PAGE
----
- Youth without disabilities are able to develop new kinds
of friendships. They learn to become more aware of the needs
of others, and they learn the necessary skills in order
to understand and react to the behaviors of their friends
- Non-disabled youth experience an increase in self-esteem
because they are able to act as a leader and mentor to those
youth with severe disabilities.
- Working and playing with disabled peers allows non-disabled
youth to develop patience, tolerance and compassion.
Whether your child is disabled or non-disabled, it is important
to encourage him or her to participate in some type of sport.
The Centers for Disease Control and Prevention (CDC) offer
the following tips for getting your child involved and maintaining
an interest in sports activities:
- Photograph your child being active.
This will help you show your child how proud you are of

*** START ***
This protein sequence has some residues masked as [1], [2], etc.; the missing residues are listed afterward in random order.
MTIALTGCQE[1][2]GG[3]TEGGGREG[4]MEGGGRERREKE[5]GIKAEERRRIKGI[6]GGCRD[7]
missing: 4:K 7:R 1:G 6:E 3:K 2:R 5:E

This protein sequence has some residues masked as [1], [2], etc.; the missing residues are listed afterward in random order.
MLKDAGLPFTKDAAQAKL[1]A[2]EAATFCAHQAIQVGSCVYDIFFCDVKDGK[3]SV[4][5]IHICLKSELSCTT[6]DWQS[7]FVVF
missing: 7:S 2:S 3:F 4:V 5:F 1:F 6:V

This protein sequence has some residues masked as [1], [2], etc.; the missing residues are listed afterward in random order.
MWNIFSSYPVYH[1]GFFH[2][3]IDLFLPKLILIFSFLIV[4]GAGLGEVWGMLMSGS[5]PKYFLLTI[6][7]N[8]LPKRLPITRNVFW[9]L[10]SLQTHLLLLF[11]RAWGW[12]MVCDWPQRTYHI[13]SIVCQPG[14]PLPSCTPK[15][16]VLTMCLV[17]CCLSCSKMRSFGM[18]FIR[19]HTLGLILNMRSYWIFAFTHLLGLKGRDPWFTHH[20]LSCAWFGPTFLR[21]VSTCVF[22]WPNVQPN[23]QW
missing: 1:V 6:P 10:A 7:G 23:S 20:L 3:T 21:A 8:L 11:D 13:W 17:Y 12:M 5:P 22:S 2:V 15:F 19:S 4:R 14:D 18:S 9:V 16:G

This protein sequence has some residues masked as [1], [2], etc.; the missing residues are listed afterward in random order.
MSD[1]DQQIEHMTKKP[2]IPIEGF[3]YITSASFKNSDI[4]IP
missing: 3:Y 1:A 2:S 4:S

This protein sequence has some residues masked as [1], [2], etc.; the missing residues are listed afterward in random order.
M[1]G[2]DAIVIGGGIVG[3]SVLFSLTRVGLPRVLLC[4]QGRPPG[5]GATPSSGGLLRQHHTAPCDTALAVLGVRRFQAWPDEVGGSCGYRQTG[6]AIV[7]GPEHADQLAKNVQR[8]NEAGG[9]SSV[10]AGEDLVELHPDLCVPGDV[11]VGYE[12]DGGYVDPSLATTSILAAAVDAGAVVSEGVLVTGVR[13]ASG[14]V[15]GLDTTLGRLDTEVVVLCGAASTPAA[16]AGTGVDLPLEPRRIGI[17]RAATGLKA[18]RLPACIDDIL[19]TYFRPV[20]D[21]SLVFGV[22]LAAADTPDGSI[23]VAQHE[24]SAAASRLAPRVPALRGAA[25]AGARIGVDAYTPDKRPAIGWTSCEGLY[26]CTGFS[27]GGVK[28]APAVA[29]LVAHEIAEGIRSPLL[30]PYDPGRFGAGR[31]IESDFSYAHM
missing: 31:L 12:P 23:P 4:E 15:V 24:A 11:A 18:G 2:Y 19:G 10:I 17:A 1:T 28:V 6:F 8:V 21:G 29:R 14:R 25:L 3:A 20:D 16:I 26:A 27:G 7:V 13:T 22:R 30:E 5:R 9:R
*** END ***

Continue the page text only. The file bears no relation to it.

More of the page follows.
his or her involvement in sports.
- Actively support your childs
involvement in physical activity. Provide your child
with the necessary equipment and transportation in order
to participate. Attend your childs games as often
as you can. You might even consider volunteering as a coach
or assistant in order to give your child the necessary emotional
support he or she needs.
- Be an active role model yourself.
Statistics from the CDC show that a mothers participation
in sports increased her childs likelihood to participate
by 22% while a fathers participation rate increase
his childs likelihood to try sports by 11%.
- Emphasize fun and fitness rather
than competition. Love and support your childs
effort win or lose.
Disease Control and Prevention
Center on Physical Activity and Disability
on Disability and Health
of Washingtons Consortium for Collaborative Research
on Social Relationships